Europe
Italy
Rieti
church of Saint Dominic
Colomba of Rieti

A brief description.

Reate was originally a major site of the Sabine nation. After the Roman conquest, carried out by Manius Curius Dentatus in late Third century BC, the village became a strategic point in the early italic road network, dominating the "salt" track (Via Salaria) that joined Roma to the Adriatic Sea across the Appennine mountains.

Through a deep cut in the limestone at the northern edge of the valley, Curius Dentatus made the water of the lake flow away in the Nera river, then the wide area once occupied by the lake turned into a fertile plain, and the land was split by surveyors into square allotments, in the shape of a regular grid.

The town itself was re-founded on the basis of orthogonal axes, and was fortified with strong walls all around; a stone bridge was laid across the Velino river, and a great viaduct was built to lead people and carts from the Salaria road up to the southern door of the town.

Roman Reate deserved several quotations in the Latin literature thanks to its flourishing soil, its valued asses, and some weird peculiarity of the surroundings, as wandering islands, roaming sources and hollow-subsurfaced fields. Cicero tells about litigation between Reate and Interamna for the lake drainage, and refers to the country houses (villae) that his friend Q. Axius owned in the plain.

Middle Ages

After the fall of the Western Roman Empire, Rieti suffered destruction by barbarians people, but was always an important gastaldate during the Lombard domination, as part of the Duchy of Spoleto. Under the Franks, it was capital of county. In the 9th and 10th centuries, it was sacked by the Saracens, and, in 1149, by the Norman King Roger II of Sicily.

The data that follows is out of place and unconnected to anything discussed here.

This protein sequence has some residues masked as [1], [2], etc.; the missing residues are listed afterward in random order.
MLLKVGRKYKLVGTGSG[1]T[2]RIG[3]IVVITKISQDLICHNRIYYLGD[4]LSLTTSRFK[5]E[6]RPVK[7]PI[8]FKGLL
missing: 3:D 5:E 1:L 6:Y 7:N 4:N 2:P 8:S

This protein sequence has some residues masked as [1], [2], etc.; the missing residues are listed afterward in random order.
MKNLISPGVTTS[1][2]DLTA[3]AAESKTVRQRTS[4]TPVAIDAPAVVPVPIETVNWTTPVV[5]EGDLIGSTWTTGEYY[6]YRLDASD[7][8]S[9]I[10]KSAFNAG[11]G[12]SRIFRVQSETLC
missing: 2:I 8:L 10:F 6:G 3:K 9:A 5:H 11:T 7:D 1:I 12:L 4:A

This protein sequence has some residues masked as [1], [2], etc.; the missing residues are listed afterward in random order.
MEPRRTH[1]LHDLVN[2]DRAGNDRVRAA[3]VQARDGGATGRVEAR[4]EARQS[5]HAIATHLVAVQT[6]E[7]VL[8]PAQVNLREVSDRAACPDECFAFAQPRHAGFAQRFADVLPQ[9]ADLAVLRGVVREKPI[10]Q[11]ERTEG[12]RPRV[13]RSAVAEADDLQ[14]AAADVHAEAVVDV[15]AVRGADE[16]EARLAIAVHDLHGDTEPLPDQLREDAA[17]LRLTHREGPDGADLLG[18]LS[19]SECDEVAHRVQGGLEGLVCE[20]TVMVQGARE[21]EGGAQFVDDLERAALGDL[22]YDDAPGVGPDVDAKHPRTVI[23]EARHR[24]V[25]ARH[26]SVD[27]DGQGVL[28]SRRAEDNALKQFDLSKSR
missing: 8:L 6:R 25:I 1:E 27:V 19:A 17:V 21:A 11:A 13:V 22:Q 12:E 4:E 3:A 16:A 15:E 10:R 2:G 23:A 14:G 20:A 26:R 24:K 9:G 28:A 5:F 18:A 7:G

The city was rebuilt with the help of the Roman commune, and from 1198 was also a free commune, of Guelph orientation, with a podestà of its own.

As a favourite Papal seat, Rieti was the place of important historical events: Constance of Hauteville married here by proxy Emperor Henry VI (1185); in the cathedral, in 1289, Charles I of Anjou was crowned King of Apulia, Sicily and Jerusalem by Pope Nicholas I.

Pope Gregory IX celebrated here the canonization of St. Dominic (1234).

 

Late Middle Ages and modern era

After the Papal seat had been moved to Avignon, Rieti was conquered by the King of Naples, while inner struggles between Guelphs and Ghibellines began. In 1354 it was captured back by Cardinal Albornoz, and later was a feudal seignory of the Alfani family within the Papal States. In the following century a program of drying of the neighbouring plain was carried on, but this led to quarrels with the city of Terni.

Rieti was province capital of the Papal States from 1816 to 1860. After the unification of Italy, it was initially part of Abruzzi, being annexed to the Lazio in 1923. It became the provincial capital on January 2, 1923.

Source: Wikipedia

Blessed Colomba of Rieti, O.P.
02.02.1467-20.05.1501

The blessed Dominican sister Colomba (or Columba) of Rieti was born on 2 February 1467, as Angelella Guardagnoli.

Her celebrity is based -- as it was even in her lifetime -- mainly on two things: the highly miraculous nature of her career from its very beginning, and her intense devotion to the Blessed Sacrament. She was one among a number of saintly Dominican women who seem to have been expressly raised up by God in protest against, and as a sharp contrast to, the irreligion and immorality prevalent in Italy during the fifteenth and sixteenth centuries.